Farmers are continuing to hold pickets at some meat processing plants across the country despite a plan to keep beef on Irish shelves.
The deal was agreed during talks over the weekend.
It outlines the introduction of a beef task force and increases to bonuses.
The agreement is dependent on pickets being lifted at meat plants around the country.
However, some farmers have indicated they will continue demonstrating.
Today, protests are continuing outside at least 16 factories across the country.
Despite yesterday’s beef deal, blockades continue outside at least 16 factories across the country. Here in Rathdowney, more signs have gone up outside Meadow Meats pic.twitter.com/6P24hp0gDB
— Shane Beatty (@ShaneBeattyNews) September 16, 2019
Protesting farmers in Rathdowney are attempting to get an agreement with farmers outside other factories nationwide that 16 representatives - one from each protest - meet with industry group Meat Industry Ireland.
However, it remains unclear whether all farmers and meat processors will agree to the proposed process.
The farmers blockading meat plants say the weekend deal doesn't go far enough to address their concerns over the price they're paid for their livestock.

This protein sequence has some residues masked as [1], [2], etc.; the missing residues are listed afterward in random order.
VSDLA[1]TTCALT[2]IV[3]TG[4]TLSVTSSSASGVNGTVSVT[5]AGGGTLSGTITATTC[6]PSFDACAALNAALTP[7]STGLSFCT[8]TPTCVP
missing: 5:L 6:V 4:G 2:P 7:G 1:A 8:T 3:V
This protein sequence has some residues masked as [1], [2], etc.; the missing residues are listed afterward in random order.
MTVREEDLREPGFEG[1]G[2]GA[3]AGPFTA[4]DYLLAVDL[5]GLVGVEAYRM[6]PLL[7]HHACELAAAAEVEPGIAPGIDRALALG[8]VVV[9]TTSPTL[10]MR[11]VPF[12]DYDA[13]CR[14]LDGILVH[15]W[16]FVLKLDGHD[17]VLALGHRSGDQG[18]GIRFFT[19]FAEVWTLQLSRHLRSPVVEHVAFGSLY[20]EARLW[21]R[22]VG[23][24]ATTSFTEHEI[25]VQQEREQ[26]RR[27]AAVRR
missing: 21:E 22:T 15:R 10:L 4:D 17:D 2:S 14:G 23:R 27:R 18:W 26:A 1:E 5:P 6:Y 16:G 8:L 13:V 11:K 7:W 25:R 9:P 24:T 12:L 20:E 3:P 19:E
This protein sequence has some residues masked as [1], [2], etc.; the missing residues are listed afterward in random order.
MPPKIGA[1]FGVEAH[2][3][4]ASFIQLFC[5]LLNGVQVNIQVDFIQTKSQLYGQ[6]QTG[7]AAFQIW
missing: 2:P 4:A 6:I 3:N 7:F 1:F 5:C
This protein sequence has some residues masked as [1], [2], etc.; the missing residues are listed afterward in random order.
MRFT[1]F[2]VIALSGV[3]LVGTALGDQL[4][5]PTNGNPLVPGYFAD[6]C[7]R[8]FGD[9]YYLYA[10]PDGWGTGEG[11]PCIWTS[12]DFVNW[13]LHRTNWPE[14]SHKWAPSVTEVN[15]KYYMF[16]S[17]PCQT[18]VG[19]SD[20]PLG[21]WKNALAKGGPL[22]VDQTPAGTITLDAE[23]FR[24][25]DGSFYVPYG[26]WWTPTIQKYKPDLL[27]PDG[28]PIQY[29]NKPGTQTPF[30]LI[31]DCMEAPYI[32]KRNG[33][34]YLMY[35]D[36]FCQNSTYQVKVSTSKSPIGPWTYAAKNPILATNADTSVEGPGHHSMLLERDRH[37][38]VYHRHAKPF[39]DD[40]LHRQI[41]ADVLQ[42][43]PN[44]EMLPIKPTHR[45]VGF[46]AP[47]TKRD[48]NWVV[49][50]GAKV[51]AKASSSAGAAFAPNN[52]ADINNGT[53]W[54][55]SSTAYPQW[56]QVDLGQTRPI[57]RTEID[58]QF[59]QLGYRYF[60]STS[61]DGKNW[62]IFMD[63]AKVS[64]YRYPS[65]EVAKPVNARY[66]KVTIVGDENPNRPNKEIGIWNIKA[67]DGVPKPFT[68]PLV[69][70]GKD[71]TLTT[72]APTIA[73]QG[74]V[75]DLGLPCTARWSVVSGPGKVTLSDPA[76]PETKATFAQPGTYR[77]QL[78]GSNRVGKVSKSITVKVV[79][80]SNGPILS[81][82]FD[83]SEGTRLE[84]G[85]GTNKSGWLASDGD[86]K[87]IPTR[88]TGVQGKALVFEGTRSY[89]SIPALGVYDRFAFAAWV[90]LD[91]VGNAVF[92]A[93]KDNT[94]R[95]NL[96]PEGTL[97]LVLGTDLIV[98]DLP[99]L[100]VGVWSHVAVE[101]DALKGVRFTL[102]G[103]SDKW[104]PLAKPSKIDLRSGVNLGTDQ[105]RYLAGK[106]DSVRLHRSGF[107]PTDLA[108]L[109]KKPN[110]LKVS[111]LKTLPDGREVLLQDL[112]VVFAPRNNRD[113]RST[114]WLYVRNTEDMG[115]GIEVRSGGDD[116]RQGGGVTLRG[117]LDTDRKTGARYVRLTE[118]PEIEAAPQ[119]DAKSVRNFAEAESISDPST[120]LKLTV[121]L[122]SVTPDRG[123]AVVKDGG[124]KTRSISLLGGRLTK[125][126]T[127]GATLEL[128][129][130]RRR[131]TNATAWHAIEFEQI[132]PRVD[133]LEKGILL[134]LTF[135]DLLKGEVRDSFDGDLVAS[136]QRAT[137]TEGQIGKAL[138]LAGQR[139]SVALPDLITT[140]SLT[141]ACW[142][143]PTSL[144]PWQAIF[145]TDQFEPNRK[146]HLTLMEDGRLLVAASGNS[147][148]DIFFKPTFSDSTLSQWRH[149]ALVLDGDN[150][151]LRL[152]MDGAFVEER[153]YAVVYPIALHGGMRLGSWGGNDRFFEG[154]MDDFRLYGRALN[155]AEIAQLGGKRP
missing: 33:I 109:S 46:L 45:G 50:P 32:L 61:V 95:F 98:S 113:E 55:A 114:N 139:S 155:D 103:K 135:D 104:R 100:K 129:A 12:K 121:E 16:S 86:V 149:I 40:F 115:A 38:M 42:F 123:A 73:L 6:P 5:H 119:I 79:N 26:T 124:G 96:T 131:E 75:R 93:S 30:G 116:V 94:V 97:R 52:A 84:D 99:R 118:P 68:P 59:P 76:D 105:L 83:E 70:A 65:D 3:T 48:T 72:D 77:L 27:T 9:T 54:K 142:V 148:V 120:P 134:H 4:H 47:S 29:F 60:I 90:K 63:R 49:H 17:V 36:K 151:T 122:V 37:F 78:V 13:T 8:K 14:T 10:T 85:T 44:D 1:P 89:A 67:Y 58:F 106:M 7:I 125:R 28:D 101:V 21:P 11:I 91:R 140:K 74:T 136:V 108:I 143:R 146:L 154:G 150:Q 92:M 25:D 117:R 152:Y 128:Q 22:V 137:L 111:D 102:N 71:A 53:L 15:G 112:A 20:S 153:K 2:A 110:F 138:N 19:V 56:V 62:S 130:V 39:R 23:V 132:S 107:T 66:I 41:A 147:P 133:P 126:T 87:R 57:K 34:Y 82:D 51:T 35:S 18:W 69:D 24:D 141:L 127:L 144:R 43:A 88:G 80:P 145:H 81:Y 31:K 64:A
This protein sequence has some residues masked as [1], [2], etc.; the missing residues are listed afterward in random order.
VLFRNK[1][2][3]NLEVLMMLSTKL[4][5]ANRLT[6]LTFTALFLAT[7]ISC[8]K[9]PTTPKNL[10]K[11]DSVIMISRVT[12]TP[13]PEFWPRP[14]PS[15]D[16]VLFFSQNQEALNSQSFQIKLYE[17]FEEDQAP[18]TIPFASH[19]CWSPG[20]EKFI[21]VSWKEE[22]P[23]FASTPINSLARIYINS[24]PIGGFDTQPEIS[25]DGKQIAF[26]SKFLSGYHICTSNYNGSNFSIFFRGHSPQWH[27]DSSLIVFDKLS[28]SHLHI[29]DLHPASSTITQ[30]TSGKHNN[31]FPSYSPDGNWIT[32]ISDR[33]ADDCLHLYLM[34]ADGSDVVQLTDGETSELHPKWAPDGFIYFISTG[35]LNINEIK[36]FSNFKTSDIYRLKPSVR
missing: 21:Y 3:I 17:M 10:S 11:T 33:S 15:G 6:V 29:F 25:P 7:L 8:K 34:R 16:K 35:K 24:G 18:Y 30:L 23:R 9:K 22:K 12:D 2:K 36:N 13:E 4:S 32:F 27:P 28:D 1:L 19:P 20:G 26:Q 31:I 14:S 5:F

One farmer protesting outside Dawn Meats in Ballyhaunis in Mayo explained: "The main sticking point would be that base price wasn't addressed at all.
"The base price is what is required for the producer and finisher to break even... at the present moment in time, we're all working at a loss."
Reaction to agreement
The Independent Farmers of Ireland group, meanwhile, said they "neither accept nor reject" the proposals put forward in the agreement.
In a statement quoted by Agriland, the organisation said: "This decision has to be taken by all the peaceful protesters at the factory gates.
“Meetings are to take place to achieve a consensus and to determine what course of action shall be pursued."
Other farming groups have welcomed the agreement reached over the weekend - with the Irish Farmers' Association (IFA) saying the various groups "stood together to get the best available outcome for farmers".
Yesterday, Meat Industry Ireland - which represents processors - said they now hoped "normal processing can recommence, employees can return to work, farmers can sell their animals, and efforts can be made to rebuild customer confidence".